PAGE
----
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Project Status: complete

Title: Measurement of atmospheric dry deposition at Emerald Lake in Sequoia National Park

Principal Investigator / Author(s): Bytnerowicz, Andrzej

Contractor: Statewide Air Pollution Research Center, UC Riverside

Contract Number: A732-039

Research Program Area: Atmospheric Processes

Topic Areas: Acid Deposition, Ecosystem Impacts


The primary objective of this study was to assess atmospheric dry deposition of major anions and cations to trees at the Emerald Lake area of the Sequoia National Park. The field work was performed between July 15, 1987 and September 10, 1987, utilizing three time periods without wet precipitation for dry deposition determinations. Materials deposited on Teflon film coated and non-coated branches of two native coniferous species, lodgepole pine (~ concorta) and western white pine (f. monticola) , as well as potted seedlings of Coulter pine (P. coulteri) were rinsed from the foliage with deionized-distilled water. Atmospheric ions deposited to two surrogate surfaces (nylon and paper filters) were extracted from the filters in deionized-distilled water. Acidity, conductivity, and concentrations of nitrate, sulfate, phosphate, chloride, fluoride, ammonium and metallic cations were determined in foliage rinses and filter extracts. Deposition fluxes of the studied ions to tree foliage and surrogate surfaces as well as conductivity of needle rinses and filter extracts have been determined. Deposition fluxes of the majority of the measured ions to the lodge- pole and western white pines were similar during all three exposure periods. However, deposition fluxes of chloride and ammonium were the highest during the second period of exposures (August 4-12, 1987). No significant differences were found between deposition rates to Teflon-coated branches and to non-Teflon branches. This indicates that for these two conifers, no significant extraction of ions during the washing procedures or uptake of ions deposited on needle surfaces by the needle interior took place. Highest deposition fluxes were determined for nitrate, ammonium, calcium and sodium. Deposition fluxes of sulfate were several times lower than deposition fluxes of nitrate.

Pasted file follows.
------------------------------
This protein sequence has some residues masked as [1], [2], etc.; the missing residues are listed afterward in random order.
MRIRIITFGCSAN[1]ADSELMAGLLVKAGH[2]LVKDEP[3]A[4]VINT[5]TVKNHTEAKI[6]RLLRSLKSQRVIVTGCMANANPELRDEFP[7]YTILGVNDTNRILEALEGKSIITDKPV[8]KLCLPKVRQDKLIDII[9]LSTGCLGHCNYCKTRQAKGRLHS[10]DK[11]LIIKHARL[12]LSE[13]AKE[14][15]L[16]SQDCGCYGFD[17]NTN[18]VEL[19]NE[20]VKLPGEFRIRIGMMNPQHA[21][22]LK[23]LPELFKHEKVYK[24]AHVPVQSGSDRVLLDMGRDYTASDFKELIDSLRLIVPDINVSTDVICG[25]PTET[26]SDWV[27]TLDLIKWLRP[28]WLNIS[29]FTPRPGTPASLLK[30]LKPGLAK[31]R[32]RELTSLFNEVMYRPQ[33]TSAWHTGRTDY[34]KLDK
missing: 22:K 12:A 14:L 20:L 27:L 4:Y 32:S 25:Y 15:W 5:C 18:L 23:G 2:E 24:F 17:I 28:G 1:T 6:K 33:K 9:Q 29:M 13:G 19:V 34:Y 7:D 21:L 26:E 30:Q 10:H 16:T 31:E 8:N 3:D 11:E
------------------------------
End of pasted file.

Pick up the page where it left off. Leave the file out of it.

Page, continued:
For Coulter pines deposition rates of sulfate and phosphate were significantly higher for non-Teflon coated branches than for Teflon coated branches. This indicates that a significant extraction of ions from the needle interior during the washing procedures was taking place. Rinsing of branches enclosed in the clean-air chamber provided a mechanism to estimate amounts of ions being extracted from the needles (both Teflon and non-Teflon coated). After subtracting the extractable ions, the net dry deposition fluxes to the Teflon-coated branches and to the non-Teflon coated branches became similar, and in the range of values determined for the native pines. Highest values of deposition fluxes were found for nitrate, sulfate, ammonium, calcium and sodium. Deposition fluxes of some ions (especially chloride, ammonium, sodium and hydrogen) to the nylon and paper filters were quite different from the fluxes determined for the pine branches. For the nylon filters high deposition fluxes of nitrate, chloride, calcium and sodium were determined. Nitrate, ammonium, calcium and sodium deposition fluxes were the highest for the paper filters. No deposition fluxes of phosphate to these filters was found. Comparison of nitrate: sulfate and ammonium: sulfate ratios revealed that the fluxes of nitrogen compounds to the native coniferous species at Emerald Lake are of a greater importance than the sulfur compounds fluxes. This finding is similar to the ratio of these ions determined for the chaparral species in the mountains of the South Coast Air Basin, California, during the summer of 1985. Balancing deposition of anions and cations to different surfaces indicates a deficit of anions. This suggests that anions not measured during this study (organic anions and carbonate) may playa more important role than previously thought in dry deposition.


For questions regarding this research project, including available data and progress status, contact: Research Division staff at (916) 322-3893

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